If all of this is truly understood, and you’re still interested, there is the money-thing.

The Money-Thing

I do not pay crew to be onboard. That is ridiculous. This is not a professional position, though you can gain some professional skills.

This is a cost-sharing, experience-sharing position.

Simply put, I have no trust fund and so, I cannot support you. Every cent I spend shortens my trip.

The good news is that your habitation, your transportation, your water, your electricity, your gas, and your meals are all paid for onboard – with a daily rate that is typically less than the cost of a hostel alone. As far as traveling and getting to enjoy the ocean – this is a very cost-effective way of doing so (as crew).

Getting to and from the boat (ie flights, shore excursions, etc): your responsibility. Vice (alcohol, tobacco) is your responsibility. Your visas are your responsibility.

The best fits are always people who have spent their lives on the ocean. Salty folks. Surfers, sailors, freedivers, offshore fisherman, etc. Usually in combination with traveling.

The Relationship-Thing

Relationships are funny onboard, and onboard there is a relationship of some type with every person onboard. It’s a small space. Relationships vary with crew and timing and personalities and they can be anything from professional to very good friends to borderline enemies to intimate.  And that can change day-to-day.

Experience is how you figure out where you fit in that, there is no shortcut. Don’t come with any expectations, and you won’t be disappointed.

The Hierarchy

Hierarchies exist everywhere and they do change and you’re not always at the top but you can usually work your way up there, if you’re the right kind of person. You’re welcome for that life-lesson.

I once thought this was self-explanatory.

There is a hierarchy onboard NOMAD. To avoid confusion – the crew with the most experience onboard NOMAD is the person you (the new crew) will be learning from. You start at the bottom.  You can move up.

I’ll teach some things, but most of what you need to know won’t come from me.


After much trial and error, I have a list of no-go’s. If any of the following pertain to you, do not apply:

  • Under 25 years of age
  • You have not worked in the “real-world” for a couple of years
  • Limited experience cooking
  • Don’t have some previous experience at sea, with references
  • Your commitment is less than a month
  • Not financially stable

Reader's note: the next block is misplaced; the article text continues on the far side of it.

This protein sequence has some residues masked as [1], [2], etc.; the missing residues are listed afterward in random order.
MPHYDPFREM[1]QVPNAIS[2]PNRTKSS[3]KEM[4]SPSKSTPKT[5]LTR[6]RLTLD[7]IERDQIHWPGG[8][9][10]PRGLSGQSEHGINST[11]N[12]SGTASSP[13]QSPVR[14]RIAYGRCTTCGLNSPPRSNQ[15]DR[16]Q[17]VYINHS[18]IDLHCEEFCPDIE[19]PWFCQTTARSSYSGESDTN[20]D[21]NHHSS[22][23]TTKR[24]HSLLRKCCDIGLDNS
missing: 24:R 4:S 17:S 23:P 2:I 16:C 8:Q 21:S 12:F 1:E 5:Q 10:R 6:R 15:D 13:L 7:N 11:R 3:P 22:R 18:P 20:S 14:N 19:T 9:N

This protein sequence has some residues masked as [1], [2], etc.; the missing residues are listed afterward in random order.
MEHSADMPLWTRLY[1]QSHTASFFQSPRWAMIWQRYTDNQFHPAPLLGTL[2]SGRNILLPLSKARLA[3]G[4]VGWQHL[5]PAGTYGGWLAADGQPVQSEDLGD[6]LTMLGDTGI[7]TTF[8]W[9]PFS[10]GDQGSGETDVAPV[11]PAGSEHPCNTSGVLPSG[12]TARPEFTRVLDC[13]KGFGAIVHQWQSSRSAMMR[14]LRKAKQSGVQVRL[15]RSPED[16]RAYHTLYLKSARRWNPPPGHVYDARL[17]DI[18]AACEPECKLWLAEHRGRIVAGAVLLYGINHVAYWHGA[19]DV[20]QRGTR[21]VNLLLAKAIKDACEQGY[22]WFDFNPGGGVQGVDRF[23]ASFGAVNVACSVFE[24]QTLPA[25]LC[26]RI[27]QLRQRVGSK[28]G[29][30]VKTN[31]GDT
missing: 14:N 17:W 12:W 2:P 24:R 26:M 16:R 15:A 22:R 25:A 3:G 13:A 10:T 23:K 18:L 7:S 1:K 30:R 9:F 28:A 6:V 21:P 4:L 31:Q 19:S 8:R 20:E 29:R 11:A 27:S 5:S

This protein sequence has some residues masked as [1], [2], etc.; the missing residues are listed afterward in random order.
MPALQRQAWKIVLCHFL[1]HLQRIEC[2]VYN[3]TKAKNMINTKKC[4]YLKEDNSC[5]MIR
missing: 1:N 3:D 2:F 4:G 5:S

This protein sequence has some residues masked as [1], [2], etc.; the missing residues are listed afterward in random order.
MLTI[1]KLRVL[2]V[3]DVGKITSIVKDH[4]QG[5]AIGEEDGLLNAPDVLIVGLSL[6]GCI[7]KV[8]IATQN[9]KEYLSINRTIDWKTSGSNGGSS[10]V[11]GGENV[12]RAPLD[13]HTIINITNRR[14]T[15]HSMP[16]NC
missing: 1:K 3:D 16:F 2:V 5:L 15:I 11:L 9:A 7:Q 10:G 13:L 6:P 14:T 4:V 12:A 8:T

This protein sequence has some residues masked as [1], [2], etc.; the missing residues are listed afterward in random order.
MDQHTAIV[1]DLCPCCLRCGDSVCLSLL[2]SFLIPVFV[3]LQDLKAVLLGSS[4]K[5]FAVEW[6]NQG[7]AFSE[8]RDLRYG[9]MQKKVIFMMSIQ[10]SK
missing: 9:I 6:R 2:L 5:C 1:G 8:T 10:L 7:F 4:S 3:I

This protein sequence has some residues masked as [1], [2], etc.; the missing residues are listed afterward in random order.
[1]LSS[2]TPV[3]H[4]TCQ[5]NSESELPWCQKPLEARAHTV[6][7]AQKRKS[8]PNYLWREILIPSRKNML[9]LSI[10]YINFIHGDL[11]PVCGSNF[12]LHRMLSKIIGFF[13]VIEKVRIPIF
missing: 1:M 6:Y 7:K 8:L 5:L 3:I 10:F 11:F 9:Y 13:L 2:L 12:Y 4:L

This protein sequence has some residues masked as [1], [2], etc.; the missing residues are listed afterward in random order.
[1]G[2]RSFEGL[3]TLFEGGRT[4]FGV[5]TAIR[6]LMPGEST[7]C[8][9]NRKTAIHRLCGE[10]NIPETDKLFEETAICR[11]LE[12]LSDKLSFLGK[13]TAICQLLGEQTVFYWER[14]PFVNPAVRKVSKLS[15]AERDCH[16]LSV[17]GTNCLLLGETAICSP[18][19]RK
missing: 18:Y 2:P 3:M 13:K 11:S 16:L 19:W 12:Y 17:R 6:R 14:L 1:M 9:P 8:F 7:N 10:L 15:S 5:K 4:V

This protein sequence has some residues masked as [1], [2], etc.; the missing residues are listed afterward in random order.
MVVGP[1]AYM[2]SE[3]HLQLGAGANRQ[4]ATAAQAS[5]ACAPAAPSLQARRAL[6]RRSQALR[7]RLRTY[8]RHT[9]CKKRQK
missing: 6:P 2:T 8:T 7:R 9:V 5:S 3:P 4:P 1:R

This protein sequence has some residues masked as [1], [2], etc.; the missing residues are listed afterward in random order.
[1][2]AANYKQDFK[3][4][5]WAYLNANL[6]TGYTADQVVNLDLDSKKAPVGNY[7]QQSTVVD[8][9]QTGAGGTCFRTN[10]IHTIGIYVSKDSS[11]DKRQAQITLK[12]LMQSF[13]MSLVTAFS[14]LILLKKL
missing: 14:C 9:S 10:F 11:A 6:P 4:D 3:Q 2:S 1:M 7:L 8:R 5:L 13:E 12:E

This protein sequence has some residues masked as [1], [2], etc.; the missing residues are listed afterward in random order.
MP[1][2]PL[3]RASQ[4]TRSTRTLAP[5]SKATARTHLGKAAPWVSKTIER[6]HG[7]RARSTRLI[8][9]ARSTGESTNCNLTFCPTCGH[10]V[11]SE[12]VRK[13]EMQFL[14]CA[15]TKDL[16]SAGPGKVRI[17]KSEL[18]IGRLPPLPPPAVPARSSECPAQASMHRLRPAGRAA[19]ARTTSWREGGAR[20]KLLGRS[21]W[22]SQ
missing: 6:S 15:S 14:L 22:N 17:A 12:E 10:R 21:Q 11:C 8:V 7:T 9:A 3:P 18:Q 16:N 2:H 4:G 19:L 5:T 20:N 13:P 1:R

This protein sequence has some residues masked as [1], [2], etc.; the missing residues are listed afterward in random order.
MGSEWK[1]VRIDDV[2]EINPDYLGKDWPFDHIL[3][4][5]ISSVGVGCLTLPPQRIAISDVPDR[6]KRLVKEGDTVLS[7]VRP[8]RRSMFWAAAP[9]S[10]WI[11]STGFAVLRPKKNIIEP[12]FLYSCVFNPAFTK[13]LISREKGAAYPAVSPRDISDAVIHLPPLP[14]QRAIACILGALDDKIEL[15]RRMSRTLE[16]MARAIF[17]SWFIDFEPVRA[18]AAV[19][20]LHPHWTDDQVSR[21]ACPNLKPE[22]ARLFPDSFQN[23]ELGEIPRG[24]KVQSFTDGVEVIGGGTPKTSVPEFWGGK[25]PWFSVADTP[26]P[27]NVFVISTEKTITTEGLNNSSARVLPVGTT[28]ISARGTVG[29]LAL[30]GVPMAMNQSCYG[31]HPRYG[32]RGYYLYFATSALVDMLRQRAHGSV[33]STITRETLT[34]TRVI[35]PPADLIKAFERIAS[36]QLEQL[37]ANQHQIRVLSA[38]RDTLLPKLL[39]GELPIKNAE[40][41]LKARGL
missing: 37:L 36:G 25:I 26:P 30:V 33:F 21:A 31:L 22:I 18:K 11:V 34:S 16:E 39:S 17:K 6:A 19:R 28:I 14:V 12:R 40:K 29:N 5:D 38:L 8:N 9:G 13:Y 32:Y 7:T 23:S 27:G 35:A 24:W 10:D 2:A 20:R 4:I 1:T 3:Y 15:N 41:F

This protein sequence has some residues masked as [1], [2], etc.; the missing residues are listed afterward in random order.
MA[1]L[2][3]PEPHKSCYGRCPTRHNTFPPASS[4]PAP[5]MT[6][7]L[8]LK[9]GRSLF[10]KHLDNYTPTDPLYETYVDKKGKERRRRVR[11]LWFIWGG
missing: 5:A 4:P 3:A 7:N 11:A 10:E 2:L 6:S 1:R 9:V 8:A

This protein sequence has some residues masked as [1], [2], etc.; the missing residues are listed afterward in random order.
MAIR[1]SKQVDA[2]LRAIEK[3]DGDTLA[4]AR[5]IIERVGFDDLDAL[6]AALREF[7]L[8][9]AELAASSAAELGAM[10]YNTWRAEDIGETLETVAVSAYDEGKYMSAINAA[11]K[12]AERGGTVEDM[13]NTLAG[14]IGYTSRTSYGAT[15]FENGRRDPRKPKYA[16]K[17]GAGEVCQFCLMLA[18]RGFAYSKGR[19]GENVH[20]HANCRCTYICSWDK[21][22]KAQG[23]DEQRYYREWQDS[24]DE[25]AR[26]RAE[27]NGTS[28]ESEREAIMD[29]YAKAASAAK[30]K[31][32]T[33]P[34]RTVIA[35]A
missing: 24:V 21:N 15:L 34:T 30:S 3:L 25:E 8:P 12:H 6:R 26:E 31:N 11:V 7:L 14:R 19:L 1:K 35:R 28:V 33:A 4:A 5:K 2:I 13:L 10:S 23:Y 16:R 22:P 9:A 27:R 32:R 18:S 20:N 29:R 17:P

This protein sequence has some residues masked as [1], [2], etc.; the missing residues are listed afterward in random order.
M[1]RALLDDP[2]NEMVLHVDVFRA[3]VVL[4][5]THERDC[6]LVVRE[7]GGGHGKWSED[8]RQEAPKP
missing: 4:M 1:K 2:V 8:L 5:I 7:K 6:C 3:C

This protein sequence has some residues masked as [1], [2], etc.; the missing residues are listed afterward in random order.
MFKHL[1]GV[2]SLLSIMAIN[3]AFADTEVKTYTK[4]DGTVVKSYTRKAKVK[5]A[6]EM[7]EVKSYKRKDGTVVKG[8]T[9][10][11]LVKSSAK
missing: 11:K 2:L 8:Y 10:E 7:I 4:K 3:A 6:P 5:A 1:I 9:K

• Not willing to, or cannot do, a Skype interview
  • Your dates and schedule are not flexible
  • You are applying as a couple
  • You are strongly religious
  • You consider yourself sensitive, in any way
  • You do smoke cigarettes
  • You do not drink alcohol
  • You are in mediocre (or worse) physical condition (we are active)
  • You are a weak swimmer
  • You are not proactive, hardworking
  • You have someone/something “back home” which requires attention/connection
  • You bring negative stuff onboard: drama, emotional baggage, insanity, obscene ignorance, an alligator-mouth-that-overloads-your-humbug-ass, etc

This is a well-thought-out list. It is exacting. If it doesn’t work for you, there is some good news: you can buy/charter your own boat, put in the time and money, and then make up your own lists for crew. Novel, right?

All that said, don’t let it put you off reaching out if you feel you would really be a good fit but you don’t fit one or two criteria.   Nobody is perfect. Especially the captain.

If you honestly (please be honest with yourself for the sake of everyone involved) believe you are a good fit: reach out to me via my Facebook page, give me a summary of yourself, your skills, and your dates.

Then relax and be patient – my access to Internet is sporadic.

Let’s say you are the right candidate and you reach out at the right time. In that case, here’s a list of “bring” and “leave at home.”


  • An awesome personality attached to an awesome person
  • Cash (more than you’d think)
  • Snorkeling/freediving/spearfishing gear (tell me what you have, I’ll tell you what I have – we’ll meet in the middle)
  • Gloves for sailing/diving
  • Sunscreen
  • A hat and a long-sleeve shirt to shade you (sun protection is important)